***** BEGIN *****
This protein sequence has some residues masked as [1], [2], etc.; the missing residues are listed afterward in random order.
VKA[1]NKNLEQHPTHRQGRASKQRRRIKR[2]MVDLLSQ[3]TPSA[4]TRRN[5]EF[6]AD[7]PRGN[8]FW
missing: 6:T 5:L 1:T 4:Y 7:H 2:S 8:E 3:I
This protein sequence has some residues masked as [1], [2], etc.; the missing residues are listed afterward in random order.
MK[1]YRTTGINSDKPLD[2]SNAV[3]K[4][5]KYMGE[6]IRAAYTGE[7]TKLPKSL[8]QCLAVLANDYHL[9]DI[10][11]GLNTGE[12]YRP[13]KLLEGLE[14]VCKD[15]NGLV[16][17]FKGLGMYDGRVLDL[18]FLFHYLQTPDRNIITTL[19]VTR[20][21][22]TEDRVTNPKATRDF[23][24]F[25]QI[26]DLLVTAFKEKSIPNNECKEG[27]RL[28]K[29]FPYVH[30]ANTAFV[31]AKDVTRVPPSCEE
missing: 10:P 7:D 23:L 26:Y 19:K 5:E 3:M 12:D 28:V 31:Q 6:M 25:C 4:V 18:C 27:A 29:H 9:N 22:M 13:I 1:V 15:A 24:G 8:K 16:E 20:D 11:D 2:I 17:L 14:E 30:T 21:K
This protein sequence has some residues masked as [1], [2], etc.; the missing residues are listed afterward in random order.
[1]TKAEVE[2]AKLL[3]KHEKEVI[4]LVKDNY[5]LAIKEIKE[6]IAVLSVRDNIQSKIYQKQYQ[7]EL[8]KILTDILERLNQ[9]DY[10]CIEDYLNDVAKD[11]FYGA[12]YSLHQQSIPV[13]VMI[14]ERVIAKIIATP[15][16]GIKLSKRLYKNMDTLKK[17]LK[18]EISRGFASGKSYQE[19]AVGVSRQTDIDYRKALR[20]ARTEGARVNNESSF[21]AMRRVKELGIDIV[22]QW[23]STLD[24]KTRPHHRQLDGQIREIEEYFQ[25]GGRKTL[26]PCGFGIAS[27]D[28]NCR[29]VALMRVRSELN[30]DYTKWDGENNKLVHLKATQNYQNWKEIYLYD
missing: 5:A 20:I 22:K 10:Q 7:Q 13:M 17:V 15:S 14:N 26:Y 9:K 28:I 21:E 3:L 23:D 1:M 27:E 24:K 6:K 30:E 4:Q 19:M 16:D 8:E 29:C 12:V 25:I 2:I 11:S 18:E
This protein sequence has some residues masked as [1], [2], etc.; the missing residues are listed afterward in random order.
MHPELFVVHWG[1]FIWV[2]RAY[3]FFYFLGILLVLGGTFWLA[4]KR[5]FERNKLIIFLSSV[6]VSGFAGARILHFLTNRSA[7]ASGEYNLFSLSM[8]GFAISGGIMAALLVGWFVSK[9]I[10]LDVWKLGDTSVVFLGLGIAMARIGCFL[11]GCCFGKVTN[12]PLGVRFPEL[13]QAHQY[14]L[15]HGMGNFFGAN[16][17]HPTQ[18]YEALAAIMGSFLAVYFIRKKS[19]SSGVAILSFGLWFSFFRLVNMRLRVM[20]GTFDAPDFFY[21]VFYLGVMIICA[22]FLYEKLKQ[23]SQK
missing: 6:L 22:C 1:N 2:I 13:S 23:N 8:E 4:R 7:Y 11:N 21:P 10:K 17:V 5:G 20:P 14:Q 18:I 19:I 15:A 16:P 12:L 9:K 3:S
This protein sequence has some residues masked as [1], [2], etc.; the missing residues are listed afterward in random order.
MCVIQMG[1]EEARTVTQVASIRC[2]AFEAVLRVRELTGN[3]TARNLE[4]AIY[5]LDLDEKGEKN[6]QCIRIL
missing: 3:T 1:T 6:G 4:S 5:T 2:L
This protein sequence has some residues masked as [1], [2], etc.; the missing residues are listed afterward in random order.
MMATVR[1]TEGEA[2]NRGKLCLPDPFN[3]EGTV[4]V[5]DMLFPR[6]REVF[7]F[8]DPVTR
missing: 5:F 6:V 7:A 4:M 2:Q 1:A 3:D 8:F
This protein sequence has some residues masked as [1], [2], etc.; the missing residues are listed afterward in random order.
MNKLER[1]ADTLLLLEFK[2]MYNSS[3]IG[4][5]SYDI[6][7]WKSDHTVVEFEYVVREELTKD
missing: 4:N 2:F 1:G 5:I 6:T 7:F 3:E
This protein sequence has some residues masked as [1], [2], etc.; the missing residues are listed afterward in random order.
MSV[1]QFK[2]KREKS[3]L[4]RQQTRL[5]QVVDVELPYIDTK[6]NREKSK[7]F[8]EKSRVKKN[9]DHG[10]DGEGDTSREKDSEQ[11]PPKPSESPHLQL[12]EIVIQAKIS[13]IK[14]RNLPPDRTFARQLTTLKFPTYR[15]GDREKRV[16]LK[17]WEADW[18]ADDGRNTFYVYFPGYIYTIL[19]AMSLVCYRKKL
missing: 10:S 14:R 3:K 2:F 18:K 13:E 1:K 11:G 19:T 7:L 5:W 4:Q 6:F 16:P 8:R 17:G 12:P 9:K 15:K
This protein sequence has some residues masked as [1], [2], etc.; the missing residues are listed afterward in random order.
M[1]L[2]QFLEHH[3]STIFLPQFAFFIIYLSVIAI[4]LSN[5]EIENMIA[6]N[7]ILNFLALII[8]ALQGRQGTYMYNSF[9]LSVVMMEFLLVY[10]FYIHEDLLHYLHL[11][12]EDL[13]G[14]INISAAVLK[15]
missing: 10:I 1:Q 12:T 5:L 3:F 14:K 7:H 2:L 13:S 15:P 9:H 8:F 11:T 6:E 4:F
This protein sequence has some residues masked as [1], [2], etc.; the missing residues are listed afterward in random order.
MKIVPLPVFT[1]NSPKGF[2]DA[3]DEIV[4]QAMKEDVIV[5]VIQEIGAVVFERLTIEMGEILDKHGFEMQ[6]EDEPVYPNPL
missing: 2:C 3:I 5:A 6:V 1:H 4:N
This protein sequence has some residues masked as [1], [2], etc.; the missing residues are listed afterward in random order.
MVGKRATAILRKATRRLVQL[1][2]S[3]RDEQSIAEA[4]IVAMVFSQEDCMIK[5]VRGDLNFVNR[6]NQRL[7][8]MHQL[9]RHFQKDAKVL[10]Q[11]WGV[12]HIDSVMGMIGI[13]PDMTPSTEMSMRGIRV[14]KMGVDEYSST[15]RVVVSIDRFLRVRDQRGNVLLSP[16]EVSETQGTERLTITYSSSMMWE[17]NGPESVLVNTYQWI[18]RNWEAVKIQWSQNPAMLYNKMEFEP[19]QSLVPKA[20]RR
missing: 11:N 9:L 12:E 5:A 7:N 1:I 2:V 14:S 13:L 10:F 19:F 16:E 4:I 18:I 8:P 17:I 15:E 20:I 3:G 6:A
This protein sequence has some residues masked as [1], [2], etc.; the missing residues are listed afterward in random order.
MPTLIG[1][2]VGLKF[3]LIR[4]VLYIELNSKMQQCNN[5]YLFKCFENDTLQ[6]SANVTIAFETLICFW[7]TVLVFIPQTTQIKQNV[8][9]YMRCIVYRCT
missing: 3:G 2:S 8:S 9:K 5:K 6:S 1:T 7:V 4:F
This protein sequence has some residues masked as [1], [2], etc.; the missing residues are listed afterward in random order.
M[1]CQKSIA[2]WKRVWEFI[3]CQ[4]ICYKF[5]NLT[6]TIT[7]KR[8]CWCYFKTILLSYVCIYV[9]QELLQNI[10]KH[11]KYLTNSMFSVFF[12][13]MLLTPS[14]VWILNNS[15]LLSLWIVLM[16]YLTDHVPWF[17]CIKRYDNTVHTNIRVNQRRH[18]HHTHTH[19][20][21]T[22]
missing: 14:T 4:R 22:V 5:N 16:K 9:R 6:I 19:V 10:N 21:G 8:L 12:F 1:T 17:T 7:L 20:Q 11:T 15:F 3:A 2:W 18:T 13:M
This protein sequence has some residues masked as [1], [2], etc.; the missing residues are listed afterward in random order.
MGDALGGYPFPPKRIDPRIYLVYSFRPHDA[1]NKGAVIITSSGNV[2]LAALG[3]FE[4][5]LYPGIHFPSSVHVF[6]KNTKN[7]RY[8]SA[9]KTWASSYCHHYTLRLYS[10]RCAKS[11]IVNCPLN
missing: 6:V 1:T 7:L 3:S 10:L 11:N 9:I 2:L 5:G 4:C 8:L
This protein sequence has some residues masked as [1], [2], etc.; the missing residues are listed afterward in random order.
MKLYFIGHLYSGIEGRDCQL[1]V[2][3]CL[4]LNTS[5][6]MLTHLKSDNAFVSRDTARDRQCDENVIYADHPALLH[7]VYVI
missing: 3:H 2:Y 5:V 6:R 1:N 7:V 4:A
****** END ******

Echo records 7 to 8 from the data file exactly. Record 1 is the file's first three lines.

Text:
This protein sequence has some residues masked as [1], [2], etc.; the missing residues are listed afterward in random order.
MNKLER[1]ADTLLLLEFK[2]MYNSS[3]IG[4][5]SYDI[6][7]WKSDHTVVEFEYVVREELTKD
missing: 4:N 2:F 1:G 5:I 6:T 7:F 3:E
This protein sequence has some residues masked as [1], [2], etc.; the missing residues are listed afterward in random order.
MSV[1]QFK[2]KREKS[3]L[4]RQQTRL[5]QVVDVELPYIDTK[6]NREKSK[7]F[8]EKSRVKKN[9]DHG[10]DGEGDTSREKDSEQ[11]PPKPSESPHLQL[12]EIVIQAKIS[13]IK[14]RNLPPDRTFARQLTTLKFPTYR[15]GDREKRV[16]LK[17]WEADW[18]ADDGRNTFYVYFPGYIYTIL[19]AMSLVCYRKKL
missing: 10:S 14:R 3:K 2:F 18:K 13:E 1:K 11:G 19:T 7:L 5:W 4:Q 6:F 16:P 8:R 17:G 12:P 9:K 15:K